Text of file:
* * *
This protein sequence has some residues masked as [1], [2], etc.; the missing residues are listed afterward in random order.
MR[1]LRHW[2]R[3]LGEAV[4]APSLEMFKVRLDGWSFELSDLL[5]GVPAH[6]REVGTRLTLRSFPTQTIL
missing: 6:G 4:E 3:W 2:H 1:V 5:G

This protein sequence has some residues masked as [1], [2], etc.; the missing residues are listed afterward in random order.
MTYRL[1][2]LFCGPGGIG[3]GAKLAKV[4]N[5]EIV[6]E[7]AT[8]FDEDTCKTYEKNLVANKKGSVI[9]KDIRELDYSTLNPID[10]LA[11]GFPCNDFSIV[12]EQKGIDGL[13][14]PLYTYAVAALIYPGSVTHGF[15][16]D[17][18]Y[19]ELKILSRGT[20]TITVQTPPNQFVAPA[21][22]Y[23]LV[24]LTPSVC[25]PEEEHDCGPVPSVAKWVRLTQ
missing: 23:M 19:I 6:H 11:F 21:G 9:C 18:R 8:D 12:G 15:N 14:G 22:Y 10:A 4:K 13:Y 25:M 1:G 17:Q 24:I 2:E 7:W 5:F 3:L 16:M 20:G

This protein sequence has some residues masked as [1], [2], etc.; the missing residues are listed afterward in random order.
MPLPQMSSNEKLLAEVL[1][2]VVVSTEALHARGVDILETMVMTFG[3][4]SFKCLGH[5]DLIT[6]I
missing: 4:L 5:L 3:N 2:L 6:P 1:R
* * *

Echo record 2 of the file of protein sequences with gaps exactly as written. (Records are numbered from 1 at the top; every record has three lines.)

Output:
This protein sequence has some residues masked as [1], [2], etc.; the missing residues are listed afterward in random order.
MTYRL[1][2]LFCGPGGIG[3]GAKLAKV[4]N[5]EIV[6]E[7]AT[8]FDEDTCKTYEKNLVANKKGSVI[9]KDIRELDYSTLNPID[10]LA[11]GFPCNDFSIV[12]EQKGIDGL[13][14]PLYTYAVAALIYPGSVTHGF[15][16]D[17][18]Y[19]ELKILSRGT[20]TITVQTPPNQFVAPA[21][22]Y[23]LV[24]LTPSVC[25]PEEEHDCGPVPSVAKWVRLTQ
missing: 23:M 19:I 6:H 11:F 21:G 9:C 18:R 8:D 12:G 15:N 14:G 22:Y 10:A 4:K 13:Y 25:M 1:G 17:Q 24:I 2:E 7:W 5:F 3:L 16:M 20:G